SS Gallic (1894)
|Port of registry:||Liverpool|
|Builder:||John Scott & Co., Kinghorn, Fife|
|Fate:||Scrapped in 1913|
|Length:||150 ft (45.7 m)|
|Beam:||28 ft 3 in (8.6 m)|
|Propulsion:||2 double compound cylinder engines powering 2 paddle wheels|
|Speed:||12 knots (22 km/h; 14 mph)|
|Capacity:||1,200 passengers and mail|
SS Gallic was a paddle wheel steamship, built in 1894 as SS Birkenhead by John Scott & Co., Kinghorn, Fife. She was owned and operated by Birkenhead Corporation as a ferry on the River Mersey until being sold to the White Star Line in 1907 for use as a passenger tender to the company's various ocean liners.
She was based at Cherbourg, but was soon considered too small for tending the increasingly large ships of the White Star Line's fleet. When Joseph Bruce Ismay proposed building the Olympic-class liners, the company decided to build two new tenders, the SS Nomadic (for first- and second-class passengers) and the SS Traffic (for third-class passengers and mail). Nomadic also tended to Traffic's overspill of third-class passengers.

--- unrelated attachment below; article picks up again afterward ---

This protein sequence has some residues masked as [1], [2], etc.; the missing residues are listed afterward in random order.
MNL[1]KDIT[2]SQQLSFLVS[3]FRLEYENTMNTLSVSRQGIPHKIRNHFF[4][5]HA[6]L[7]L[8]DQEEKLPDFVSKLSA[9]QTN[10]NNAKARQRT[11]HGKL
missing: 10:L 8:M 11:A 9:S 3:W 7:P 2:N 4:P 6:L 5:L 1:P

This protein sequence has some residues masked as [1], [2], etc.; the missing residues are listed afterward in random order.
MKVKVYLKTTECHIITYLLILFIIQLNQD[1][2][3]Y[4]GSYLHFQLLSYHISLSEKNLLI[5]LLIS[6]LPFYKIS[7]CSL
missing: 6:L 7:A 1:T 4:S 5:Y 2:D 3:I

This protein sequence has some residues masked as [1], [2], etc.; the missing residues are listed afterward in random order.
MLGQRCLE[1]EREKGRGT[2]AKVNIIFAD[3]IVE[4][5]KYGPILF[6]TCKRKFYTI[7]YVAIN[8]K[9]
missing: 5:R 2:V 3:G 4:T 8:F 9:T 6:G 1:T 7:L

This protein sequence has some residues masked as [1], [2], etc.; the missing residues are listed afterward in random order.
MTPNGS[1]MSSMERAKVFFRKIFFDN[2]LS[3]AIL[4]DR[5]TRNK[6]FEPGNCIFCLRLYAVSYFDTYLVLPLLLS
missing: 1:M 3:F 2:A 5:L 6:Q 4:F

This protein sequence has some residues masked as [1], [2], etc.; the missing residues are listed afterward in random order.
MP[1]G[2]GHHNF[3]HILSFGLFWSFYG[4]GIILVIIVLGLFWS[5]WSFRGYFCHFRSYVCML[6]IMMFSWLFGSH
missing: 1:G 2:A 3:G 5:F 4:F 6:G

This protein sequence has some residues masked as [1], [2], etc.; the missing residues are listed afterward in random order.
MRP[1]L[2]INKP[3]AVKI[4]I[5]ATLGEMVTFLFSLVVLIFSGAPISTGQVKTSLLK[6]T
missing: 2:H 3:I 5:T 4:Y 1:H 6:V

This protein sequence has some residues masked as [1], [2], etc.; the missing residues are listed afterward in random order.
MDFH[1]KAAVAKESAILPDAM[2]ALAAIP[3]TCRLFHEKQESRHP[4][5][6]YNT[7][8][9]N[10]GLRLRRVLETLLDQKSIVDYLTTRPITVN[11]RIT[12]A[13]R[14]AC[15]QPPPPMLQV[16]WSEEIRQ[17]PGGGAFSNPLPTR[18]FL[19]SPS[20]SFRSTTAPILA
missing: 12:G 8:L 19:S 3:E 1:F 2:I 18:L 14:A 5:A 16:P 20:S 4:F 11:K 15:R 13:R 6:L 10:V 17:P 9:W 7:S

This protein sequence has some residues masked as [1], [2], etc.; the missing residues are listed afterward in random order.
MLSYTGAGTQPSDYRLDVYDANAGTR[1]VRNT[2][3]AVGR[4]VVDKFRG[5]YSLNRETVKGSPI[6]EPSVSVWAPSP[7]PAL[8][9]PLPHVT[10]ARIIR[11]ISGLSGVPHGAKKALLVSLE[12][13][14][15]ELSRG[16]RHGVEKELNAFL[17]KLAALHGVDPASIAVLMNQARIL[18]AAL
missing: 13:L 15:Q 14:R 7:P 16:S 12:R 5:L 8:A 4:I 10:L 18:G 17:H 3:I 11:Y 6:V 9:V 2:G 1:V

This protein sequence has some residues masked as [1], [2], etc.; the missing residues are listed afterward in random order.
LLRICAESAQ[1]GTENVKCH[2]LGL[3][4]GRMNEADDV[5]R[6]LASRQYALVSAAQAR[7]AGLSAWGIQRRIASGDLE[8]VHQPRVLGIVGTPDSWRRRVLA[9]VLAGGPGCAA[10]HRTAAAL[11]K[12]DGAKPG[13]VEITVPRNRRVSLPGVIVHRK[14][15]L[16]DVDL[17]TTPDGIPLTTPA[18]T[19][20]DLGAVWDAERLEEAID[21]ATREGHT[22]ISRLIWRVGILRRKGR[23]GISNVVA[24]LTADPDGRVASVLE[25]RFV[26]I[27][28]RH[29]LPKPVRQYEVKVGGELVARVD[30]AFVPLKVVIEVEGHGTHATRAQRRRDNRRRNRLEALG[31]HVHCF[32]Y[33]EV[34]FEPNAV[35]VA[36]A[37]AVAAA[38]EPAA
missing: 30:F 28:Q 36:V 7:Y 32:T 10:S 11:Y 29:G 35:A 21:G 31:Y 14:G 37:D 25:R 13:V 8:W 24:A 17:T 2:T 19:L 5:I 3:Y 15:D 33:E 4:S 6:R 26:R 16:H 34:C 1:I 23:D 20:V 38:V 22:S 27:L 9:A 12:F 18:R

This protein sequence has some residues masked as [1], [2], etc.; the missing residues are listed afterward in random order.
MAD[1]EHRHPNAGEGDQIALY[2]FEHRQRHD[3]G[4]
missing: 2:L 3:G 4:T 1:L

Gallic was retained for a short time at Cherbourg, where she was occasionally used as a baggage vessel. The success of Nomadic and Traffic obviated the need for Gallic and she was scrapped in 1913 after a short period of being laid up.